By Neelam Rahim
Water within the Nelson Mandela Bay area is about to run out in some days as dams which supply the metro area are at about 3% capacity. Without significant rainfall, the municipality says it’ll be facing an unprecedented natural disaster. Running out of water will have a disastrous effect on the population of Nelson Mandela Bay. Residents may collect water rations, and most are left with a limited water flow. This can also severely impact agriculture and development in an exceedingly central metropolitan area in the Republic of South Africa.
According to News24, the drought-stricken statesman Bay metro incorporates a backlog of three 163 water leaks. The metro’s water crisis joint operations centre spokesperson Luvuyo Bangazi said on Monday, “Water leaks account for a major portion of water consumption or what’s noted as water losses,”
“We are handling leaks during a two-pronged approach – the partnership of the solon Bay Business Chamber, and an agreement with all contractors – by the tip of to clear the three 000 by the top of the week.”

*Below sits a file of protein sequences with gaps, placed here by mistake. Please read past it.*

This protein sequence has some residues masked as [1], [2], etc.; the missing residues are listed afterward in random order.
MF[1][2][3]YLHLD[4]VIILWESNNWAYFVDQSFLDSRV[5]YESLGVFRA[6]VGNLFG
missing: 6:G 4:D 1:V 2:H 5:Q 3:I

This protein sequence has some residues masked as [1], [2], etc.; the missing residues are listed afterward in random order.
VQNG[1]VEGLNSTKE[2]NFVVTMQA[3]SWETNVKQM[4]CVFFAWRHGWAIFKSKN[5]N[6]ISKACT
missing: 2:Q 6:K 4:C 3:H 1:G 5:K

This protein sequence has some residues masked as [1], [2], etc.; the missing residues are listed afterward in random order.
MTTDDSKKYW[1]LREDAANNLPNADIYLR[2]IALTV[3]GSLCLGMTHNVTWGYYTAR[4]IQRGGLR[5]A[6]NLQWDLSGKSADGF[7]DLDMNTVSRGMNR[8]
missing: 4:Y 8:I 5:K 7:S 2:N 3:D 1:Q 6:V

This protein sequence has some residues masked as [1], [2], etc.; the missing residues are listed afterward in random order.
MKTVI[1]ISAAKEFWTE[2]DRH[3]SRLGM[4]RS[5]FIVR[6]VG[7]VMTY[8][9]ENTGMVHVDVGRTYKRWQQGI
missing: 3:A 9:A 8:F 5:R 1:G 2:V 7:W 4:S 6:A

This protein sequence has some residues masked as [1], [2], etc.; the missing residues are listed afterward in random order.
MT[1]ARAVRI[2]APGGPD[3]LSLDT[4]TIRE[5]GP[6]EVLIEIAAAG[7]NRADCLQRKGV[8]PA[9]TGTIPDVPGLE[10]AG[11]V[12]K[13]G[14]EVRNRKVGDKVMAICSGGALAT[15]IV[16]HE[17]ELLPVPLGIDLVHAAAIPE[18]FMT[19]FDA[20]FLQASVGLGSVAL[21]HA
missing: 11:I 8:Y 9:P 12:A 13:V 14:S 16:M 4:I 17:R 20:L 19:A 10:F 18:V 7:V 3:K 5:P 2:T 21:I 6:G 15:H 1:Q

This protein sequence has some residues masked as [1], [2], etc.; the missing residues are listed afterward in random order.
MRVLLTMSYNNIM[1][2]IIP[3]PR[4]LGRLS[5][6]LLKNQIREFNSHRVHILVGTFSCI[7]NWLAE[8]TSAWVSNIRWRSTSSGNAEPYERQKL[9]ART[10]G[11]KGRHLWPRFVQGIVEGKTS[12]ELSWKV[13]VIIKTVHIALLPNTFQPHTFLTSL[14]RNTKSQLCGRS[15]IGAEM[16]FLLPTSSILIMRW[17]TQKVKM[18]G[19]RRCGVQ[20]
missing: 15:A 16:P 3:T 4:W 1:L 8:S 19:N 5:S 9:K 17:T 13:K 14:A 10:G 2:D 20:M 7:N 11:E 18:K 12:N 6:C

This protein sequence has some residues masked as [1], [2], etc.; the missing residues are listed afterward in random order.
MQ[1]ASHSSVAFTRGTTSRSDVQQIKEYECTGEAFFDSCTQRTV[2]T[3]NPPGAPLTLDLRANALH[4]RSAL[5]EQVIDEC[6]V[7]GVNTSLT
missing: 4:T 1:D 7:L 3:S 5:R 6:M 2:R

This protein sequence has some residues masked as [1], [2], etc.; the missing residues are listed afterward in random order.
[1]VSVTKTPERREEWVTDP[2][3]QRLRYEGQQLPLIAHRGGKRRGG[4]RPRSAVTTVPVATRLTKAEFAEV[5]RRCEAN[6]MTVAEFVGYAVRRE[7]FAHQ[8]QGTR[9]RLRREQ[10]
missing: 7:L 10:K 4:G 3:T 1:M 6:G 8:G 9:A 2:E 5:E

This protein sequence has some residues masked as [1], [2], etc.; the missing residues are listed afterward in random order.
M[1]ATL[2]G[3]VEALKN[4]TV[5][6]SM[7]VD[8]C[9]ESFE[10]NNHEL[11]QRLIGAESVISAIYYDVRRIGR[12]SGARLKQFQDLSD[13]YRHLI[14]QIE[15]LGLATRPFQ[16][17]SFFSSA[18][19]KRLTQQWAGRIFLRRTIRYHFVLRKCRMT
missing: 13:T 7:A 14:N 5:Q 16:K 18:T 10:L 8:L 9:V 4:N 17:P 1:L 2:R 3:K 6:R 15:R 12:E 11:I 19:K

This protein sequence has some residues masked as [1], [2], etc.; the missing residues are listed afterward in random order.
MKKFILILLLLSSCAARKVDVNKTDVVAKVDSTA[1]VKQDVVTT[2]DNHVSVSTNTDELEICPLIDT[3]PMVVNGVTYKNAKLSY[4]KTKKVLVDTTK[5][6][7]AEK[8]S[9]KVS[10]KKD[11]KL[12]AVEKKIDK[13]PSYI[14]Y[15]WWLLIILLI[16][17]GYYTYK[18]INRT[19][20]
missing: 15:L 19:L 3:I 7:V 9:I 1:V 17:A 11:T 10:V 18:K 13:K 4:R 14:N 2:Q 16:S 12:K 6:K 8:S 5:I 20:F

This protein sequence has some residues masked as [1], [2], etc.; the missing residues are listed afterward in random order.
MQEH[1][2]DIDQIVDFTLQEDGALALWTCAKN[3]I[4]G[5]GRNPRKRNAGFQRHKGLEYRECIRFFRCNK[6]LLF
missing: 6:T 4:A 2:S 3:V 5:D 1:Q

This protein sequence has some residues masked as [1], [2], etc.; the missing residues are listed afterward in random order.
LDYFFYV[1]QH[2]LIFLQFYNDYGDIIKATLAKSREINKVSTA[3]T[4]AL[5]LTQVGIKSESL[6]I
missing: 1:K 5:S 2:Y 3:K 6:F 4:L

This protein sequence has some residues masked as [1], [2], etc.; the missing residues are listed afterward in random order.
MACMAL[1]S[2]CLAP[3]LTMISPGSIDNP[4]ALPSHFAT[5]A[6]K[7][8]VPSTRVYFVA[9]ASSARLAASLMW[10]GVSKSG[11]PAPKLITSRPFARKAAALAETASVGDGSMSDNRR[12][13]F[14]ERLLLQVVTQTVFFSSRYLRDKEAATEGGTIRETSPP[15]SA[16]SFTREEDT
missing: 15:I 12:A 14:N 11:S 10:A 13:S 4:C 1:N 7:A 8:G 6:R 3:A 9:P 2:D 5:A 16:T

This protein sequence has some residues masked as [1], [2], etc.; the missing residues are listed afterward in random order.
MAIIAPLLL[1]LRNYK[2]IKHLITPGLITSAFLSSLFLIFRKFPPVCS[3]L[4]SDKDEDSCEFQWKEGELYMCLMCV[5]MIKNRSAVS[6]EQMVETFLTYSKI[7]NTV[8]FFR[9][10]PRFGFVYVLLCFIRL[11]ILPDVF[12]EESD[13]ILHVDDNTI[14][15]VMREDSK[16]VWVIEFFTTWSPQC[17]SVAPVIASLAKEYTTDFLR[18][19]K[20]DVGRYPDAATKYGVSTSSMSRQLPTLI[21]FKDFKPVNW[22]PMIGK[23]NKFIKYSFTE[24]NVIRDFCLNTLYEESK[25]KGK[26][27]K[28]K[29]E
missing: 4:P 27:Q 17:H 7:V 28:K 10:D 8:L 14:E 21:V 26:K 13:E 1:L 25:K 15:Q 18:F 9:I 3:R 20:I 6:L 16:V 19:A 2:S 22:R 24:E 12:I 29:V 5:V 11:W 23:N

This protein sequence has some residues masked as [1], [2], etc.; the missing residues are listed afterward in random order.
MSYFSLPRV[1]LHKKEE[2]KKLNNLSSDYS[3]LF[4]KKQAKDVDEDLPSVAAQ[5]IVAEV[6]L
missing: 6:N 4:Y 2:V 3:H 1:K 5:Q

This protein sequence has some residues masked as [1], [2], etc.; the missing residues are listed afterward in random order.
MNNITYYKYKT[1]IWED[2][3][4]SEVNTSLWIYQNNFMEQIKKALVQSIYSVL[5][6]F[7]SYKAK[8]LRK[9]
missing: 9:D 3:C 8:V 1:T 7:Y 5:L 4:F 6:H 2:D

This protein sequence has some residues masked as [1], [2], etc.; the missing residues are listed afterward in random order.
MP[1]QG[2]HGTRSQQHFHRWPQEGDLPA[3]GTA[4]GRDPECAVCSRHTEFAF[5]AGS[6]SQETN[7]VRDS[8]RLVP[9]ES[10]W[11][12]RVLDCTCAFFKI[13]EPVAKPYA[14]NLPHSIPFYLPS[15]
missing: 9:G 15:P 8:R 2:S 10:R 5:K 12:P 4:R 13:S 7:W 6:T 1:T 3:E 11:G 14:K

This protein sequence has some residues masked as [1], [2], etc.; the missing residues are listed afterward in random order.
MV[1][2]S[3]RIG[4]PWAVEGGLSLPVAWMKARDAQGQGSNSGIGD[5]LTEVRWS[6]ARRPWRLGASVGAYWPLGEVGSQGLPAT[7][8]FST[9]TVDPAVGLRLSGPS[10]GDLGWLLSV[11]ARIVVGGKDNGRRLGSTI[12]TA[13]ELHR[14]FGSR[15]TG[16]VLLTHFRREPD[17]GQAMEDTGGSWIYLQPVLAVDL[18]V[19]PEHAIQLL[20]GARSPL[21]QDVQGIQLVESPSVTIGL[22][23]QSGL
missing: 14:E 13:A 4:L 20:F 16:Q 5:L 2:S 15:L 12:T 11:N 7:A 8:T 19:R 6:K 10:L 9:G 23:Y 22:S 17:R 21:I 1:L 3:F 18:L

In the past week, 865 water leaks were reported.
Two dams – Churchill and Impofu – collectively have about six days of water left. Loerie has 35 days of water remaining, while Groendal has 166 days left.
“To avoid and keep off dry taps, we want to be consuming far less water than [what] we are currently consuming,” Bangazi said.
Mayor Geordin Hill-Lewis said he wrote to the metro’s mayor, Eugene Johnson, offering Cape Town’s technical advice, assistance, and disaster management support.
“The threat of our potential day zero in 2018 remains fresh within the memories of Capetonians as we, too too, faced devastating multi-year drought. Thankfully, we avoided this, and that we have learnt many valuable lessons from that crisis. Within the hope that there’s still time to avoid the worst in Nelson Mandela Bay, the town of Cape Town would really like to supply our help,” he said as per IOL.